A cap of 1,200 visitors per day is to be introduced on an island in Japan's southern prefecture of Okinawa as part of a drive to prevent "overtourism" disrupting residents' way of life and the local ecosystem, according to the prefectural government.

Starting in April, the Okinawa prefectural government will aim to cap total annual visits to Iriomote Island at 330,000 people. The island, dubbed the "Galapagos of the East" by local authorities, is popular for its natural beauty and for having a distinctive species of wildcat only found on the island.

File photo shows tourists kayaking around a mangrove forest on Iriomote Island, Okinawa Prefecture in October 2021. (Kyodo)

The measures, though, will not be compulsory for the time being, with relevant parties only being urged to cooperate with the cap.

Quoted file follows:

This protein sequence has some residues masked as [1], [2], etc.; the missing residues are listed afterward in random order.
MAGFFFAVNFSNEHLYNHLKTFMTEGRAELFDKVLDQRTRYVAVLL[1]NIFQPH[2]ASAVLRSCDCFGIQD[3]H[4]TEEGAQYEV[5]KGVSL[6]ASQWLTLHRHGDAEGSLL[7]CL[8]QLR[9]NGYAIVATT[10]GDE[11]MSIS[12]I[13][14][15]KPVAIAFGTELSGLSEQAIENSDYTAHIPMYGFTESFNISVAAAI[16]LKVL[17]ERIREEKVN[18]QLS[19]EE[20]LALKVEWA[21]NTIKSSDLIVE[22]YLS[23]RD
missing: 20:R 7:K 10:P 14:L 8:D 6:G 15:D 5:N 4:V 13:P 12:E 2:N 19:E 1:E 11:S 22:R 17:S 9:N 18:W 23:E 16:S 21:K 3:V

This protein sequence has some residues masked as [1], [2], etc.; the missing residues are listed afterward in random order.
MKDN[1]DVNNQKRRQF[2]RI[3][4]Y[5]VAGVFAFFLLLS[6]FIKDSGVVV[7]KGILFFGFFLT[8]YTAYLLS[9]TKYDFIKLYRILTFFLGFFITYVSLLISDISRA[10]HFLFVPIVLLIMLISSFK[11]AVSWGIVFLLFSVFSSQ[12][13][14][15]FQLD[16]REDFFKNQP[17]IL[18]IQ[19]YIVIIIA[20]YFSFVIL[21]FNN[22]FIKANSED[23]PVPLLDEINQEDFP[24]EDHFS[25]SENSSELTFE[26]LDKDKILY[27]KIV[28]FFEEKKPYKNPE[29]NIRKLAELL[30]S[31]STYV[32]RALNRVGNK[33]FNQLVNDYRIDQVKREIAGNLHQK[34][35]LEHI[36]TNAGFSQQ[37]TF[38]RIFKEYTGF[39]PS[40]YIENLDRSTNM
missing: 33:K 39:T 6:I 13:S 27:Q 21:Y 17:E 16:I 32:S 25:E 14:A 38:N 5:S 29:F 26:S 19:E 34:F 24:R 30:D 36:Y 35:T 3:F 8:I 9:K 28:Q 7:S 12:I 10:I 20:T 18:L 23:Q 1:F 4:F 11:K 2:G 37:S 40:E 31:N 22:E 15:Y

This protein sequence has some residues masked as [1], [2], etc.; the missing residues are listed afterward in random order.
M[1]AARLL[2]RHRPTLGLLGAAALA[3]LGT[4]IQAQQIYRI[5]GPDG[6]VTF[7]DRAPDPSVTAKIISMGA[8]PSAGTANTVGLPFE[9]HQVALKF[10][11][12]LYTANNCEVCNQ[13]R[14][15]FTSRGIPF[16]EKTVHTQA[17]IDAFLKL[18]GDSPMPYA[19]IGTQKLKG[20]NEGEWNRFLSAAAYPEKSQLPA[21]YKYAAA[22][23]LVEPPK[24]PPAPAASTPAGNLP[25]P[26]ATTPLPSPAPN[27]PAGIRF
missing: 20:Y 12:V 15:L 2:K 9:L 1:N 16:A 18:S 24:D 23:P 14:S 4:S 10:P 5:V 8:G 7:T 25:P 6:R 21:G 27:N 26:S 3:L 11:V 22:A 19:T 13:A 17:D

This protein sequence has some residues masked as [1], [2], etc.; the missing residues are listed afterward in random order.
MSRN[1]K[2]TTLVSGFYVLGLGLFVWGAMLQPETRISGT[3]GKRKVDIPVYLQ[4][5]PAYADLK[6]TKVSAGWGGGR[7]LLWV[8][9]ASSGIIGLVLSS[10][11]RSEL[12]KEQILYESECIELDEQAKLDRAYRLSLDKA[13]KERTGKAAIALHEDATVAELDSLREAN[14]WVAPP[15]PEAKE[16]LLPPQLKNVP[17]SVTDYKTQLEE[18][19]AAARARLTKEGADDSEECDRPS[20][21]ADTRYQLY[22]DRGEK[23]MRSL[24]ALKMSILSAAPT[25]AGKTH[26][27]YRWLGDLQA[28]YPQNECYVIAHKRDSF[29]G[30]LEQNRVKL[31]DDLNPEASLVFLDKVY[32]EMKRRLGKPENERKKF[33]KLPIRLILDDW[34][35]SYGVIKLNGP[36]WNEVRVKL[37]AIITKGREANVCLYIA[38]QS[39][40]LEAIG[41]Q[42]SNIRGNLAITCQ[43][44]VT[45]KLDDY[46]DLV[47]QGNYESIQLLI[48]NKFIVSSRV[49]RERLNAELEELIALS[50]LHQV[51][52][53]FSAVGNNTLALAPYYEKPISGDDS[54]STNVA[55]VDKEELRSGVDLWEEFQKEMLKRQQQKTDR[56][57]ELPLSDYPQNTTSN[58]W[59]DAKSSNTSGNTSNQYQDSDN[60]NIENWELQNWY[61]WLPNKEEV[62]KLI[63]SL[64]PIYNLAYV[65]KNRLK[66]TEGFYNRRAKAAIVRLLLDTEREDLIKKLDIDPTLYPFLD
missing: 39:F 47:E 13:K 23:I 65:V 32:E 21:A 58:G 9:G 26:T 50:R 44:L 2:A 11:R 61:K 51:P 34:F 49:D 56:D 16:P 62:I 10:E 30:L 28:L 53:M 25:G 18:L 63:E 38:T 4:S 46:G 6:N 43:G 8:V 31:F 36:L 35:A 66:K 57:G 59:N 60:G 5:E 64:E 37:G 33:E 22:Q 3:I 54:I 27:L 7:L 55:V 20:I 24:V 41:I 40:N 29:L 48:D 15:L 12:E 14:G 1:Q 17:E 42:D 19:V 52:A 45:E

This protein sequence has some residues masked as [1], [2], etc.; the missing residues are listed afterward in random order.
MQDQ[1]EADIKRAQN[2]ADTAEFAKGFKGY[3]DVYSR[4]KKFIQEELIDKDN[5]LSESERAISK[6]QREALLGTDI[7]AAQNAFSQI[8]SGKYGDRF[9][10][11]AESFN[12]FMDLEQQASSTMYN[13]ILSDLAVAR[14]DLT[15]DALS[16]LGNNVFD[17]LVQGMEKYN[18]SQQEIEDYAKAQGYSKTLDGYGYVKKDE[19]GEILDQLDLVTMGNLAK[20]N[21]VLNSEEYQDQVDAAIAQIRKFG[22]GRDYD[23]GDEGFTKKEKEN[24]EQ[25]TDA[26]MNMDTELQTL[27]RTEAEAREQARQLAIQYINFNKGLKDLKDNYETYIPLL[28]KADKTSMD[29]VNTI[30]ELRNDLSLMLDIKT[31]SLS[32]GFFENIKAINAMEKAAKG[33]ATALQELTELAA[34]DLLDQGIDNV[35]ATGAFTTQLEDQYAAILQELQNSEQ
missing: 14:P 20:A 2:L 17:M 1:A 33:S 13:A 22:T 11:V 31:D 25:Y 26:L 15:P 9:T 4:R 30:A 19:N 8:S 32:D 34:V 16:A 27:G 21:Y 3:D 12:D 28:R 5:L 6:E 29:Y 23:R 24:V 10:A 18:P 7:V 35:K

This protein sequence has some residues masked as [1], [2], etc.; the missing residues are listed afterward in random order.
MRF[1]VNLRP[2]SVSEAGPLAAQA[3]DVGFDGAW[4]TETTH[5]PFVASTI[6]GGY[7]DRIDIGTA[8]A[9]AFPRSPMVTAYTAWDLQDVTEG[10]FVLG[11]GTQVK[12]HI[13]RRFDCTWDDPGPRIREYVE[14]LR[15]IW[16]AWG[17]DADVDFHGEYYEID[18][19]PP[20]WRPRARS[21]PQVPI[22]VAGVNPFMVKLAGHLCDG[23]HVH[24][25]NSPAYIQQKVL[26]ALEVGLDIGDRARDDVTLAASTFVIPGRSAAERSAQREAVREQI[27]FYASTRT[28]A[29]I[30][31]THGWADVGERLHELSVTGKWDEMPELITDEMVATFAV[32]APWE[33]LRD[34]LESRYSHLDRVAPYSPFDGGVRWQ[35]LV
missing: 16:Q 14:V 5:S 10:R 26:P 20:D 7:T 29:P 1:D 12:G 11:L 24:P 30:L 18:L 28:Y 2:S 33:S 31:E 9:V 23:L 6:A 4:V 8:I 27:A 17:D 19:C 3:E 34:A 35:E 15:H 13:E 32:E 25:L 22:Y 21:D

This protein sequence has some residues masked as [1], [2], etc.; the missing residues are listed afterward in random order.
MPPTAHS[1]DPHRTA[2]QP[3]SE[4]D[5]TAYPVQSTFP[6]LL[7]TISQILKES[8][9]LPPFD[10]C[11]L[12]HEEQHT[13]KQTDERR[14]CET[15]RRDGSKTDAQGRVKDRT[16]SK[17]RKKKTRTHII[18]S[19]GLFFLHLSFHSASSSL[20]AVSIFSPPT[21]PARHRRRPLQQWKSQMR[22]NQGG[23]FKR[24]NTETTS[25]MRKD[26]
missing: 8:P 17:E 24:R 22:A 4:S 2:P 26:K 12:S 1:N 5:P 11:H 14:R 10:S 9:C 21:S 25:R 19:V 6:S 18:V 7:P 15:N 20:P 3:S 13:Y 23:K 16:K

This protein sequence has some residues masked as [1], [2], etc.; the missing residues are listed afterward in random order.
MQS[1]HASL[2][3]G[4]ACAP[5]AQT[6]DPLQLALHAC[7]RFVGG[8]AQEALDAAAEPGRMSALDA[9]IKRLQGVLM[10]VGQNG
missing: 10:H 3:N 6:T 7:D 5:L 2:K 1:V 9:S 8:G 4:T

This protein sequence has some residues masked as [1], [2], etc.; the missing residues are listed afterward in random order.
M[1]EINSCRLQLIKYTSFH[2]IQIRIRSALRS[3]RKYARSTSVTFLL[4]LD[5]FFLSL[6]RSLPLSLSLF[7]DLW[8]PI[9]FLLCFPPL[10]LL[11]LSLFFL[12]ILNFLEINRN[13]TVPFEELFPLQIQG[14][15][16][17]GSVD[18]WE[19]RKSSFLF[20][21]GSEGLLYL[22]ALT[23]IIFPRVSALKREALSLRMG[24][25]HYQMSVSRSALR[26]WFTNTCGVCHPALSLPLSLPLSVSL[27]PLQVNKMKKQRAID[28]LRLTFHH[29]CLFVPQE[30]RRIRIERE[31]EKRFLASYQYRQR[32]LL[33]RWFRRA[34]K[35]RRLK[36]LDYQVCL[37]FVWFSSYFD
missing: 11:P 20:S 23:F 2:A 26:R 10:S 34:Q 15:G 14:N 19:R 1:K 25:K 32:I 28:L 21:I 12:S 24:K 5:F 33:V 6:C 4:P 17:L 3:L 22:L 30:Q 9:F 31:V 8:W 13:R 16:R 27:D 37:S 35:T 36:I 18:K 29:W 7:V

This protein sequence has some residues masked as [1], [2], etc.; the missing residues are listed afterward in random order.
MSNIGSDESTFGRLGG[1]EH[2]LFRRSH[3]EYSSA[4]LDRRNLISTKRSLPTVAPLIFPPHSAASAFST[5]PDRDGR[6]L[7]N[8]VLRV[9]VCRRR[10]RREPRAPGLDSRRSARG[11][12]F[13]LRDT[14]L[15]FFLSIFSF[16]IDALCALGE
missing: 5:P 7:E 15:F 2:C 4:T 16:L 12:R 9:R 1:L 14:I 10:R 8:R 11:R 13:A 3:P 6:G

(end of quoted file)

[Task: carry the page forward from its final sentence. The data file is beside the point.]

Before the coronavirus pandemic, the island, which has around 2,400 inhabitants, was seeing about 300,000 visitors each year. This has resulted in issues caused by tourism such as water shortages and traffic accidents involving the endangered Iriomote wildcats.

In 2008, the population of the wildcats was estimated to be on a downward trend with only about 100 living on the island, according to data from the Iriomote Wildlife Conservation Center.

According to the prefectural government, it will also limit visitor numbers in five natural World Heritage sites including where there are endangered species. Controls will vary from 30 to 200 people per day, and the government will also urge them to enter with a guide.

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